Boeing 757 flying to Seattle makes emergency landing

SEATTLE (AP) — A Boeing 757 operated by Delta Air Lines flying to Seattle from Atlanta made an emergency landing after the flight crew noticed an indicator warning of a possible problem with one of its engines.

The Seattle Times reports a company statement says Delta flight 2123 was diverted Monday to Salt Lake City “out of an abundance of caution.”

The plane landed and fire crews at the airport said the engine did not appear to be damaged.

The 16-year-old jetliner was powered by Pratt & Whitney engines, the same manufacturer behind two Saturday engine failures on Boeing planes.

Boeing declined to respond to questions from the newspaper.

Boeing: 777s with engine that blew apart should be grounded

Boeing has recommended that airlines ground all 777s with the type of engine that blew apart after takeoff from Denver this past weekend.

Most carriers that fly those planes said they would temporarily pull them from service.

The U.S. Federal Aviation Administration ordered United Airlines to step up inspections of the aircraft after one of its flights made an emergency landing Saturday. Pieces of the casing of the Pratt & Whitney PW4000 engine rained on suburban neighborhoods.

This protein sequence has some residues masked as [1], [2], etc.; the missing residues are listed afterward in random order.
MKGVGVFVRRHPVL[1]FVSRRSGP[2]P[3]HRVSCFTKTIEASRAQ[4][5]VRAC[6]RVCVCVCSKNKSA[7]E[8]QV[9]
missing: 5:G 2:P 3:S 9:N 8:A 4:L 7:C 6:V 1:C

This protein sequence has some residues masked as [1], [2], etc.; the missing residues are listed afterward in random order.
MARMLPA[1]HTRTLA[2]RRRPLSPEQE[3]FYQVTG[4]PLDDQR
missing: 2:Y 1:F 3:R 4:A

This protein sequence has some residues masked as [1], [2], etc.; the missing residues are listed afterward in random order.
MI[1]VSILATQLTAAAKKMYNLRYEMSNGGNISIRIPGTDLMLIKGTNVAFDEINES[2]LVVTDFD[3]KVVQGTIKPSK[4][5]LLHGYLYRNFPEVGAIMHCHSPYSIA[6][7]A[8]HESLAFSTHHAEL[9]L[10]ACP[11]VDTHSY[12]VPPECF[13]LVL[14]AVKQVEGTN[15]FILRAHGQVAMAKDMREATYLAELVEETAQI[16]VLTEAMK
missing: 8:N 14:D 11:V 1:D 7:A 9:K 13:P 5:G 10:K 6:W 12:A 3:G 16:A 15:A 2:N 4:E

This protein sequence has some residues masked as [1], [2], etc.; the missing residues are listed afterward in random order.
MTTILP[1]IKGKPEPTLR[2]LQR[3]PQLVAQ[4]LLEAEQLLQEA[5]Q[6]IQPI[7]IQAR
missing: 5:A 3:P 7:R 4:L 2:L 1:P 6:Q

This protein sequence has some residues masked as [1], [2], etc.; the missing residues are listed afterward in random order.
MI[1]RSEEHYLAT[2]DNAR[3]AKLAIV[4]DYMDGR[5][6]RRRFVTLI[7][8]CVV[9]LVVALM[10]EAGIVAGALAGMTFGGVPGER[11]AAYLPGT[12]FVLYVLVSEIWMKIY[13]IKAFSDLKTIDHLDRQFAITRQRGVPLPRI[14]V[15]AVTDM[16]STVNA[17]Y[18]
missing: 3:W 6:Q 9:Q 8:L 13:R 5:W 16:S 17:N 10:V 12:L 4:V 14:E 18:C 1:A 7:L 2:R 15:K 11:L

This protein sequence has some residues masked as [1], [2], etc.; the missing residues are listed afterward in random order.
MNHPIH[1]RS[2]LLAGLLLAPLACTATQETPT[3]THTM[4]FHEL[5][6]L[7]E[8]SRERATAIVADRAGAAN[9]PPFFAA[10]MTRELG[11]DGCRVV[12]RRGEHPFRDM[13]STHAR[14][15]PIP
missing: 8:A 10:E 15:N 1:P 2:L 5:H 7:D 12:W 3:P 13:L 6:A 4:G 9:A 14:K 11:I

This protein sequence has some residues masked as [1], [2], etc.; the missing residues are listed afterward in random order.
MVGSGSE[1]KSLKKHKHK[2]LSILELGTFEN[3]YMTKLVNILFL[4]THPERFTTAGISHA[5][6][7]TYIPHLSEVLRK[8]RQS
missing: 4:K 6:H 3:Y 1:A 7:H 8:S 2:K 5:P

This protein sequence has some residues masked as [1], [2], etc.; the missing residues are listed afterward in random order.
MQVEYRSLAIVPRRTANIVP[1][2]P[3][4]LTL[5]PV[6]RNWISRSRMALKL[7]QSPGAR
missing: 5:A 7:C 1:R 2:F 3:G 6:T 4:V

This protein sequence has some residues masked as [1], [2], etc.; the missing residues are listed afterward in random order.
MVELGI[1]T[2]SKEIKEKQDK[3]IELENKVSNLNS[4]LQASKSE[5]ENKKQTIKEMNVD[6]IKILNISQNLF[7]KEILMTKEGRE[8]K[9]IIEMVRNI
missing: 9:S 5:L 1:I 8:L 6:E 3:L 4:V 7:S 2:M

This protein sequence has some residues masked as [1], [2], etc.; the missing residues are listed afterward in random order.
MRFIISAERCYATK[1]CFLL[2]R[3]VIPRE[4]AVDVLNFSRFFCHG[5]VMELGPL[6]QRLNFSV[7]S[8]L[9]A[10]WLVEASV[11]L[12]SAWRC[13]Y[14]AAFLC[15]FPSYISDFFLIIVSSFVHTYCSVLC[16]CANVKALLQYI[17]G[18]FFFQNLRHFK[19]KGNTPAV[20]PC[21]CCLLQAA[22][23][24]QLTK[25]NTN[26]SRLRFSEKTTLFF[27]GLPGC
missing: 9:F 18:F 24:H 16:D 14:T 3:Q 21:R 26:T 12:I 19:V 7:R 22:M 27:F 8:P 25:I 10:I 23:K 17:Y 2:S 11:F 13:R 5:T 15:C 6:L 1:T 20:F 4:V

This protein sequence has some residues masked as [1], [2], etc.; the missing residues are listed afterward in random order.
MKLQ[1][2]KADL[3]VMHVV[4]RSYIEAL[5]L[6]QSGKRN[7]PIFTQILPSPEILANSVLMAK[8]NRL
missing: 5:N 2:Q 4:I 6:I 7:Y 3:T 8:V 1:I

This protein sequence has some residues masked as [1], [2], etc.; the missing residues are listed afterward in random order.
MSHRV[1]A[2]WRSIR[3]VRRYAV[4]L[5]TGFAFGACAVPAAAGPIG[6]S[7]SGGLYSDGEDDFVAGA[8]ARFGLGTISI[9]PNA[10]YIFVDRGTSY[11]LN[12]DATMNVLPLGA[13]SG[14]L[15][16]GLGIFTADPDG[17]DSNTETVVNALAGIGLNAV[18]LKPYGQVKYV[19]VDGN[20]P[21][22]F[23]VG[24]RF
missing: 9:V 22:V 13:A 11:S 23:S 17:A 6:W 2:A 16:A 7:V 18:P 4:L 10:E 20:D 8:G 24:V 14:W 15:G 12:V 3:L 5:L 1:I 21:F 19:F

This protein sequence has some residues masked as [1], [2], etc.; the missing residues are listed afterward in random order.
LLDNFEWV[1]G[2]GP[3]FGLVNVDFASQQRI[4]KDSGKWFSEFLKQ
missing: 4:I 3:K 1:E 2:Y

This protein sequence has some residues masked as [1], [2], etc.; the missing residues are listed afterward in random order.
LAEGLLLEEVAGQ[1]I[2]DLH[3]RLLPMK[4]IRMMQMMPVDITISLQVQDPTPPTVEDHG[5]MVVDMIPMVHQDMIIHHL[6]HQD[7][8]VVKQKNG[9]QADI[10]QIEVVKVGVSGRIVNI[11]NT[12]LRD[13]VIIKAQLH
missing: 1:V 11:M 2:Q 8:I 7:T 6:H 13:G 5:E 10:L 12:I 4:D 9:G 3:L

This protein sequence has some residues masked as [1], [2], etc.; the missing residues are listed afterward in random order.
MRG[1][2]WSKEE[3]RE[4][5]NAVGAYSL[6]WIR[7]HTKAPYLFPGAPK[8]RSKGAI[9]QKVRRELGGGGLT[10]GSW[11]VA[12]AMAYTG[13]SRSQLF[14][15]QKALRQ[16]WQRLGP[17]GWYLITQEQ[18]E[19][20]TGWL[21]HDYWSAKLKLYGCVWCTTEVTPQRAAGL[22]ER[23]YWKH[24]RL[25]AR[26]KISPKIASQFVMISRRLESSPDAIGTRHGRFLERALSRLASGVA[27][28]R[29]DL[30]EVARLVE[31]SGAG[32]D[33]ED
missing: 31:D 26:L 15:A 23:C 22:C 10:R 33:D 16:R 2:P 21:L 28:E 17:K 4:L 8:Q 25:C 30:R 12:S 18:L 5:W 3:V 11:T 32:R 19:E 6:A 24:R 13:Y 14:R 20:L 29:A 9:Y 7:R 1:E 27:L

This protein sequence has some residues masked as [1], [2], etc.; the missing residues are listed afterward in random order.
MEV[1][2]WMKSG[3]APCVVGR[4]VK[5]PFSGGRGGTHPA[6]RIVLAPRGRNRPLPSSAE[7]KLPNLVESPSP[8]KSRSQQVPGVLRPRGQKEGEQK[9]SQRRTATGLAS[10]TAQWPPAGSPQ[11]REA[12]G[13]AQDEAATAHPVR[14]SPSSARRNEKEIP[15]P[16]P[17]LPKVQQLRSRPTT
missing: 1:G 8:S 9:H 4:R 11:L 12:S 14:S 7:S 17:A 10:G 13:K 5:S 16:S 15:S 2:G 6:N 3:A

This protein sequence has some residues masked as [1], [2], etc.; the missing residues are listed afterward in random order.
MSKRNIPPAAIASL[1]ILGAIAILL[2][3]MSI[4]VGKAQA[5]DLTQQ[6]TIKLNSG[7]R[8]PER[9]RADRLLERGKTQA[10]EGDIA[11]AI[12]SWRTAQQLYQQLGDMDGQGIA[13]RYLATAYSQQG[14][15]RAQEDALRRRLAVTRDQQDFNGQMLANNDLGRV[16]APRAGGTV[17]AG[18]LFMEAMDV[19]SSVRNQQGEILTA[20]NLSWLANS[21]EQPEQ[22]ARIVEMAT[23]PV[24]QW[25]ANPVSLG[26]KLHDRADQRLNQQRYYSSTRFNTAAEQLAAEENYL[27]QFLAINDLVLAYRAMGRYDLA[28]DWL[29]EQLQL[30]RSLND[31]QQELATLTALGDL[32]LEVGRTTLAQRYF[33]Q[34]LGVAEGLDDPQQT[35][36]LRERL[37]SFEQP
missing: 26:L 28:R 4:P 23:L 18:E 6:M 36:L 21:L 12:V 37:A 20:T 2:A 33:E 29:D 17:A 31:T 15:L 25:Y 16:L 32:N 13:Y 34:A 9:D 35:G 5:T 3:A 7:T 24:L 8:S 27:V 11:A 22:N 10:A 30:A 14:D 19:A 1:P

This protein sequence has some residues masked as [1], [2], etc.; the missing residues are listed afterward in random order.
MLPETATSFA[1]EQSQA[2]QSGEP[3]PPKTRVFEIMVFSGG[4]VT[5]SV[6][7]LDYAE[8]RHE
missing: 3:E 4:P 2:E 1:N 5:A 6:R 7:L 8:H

The FAA identified the focus of the stepped-up inspections as hollow fan blades unique to the engine model and used solely on Boeing 777s.

Boeing said 69 such planes were in service and another 59 in storage.

EXPLAINER: Why a plane’s engine exploded over Denver

The investigation into the engine explosion on a United Airlines flight over the weekend is homing in on why engine fan blades broke off.

A United Boeing 777 had to make an emergency landing in Denver after one of its engines spewed chunks of wreckage over suburban neighborhoods.

U.S. officials say two fan blades in the Pratt & Whitney engine broke off. Dozens of planes in the U.S., Japan and South Korea with the same type of engine have been grounded.

Safety experts say the investigation will focus on why the fan blades snapped and whether mistakes were made in manufacturing, maintenance or inspections.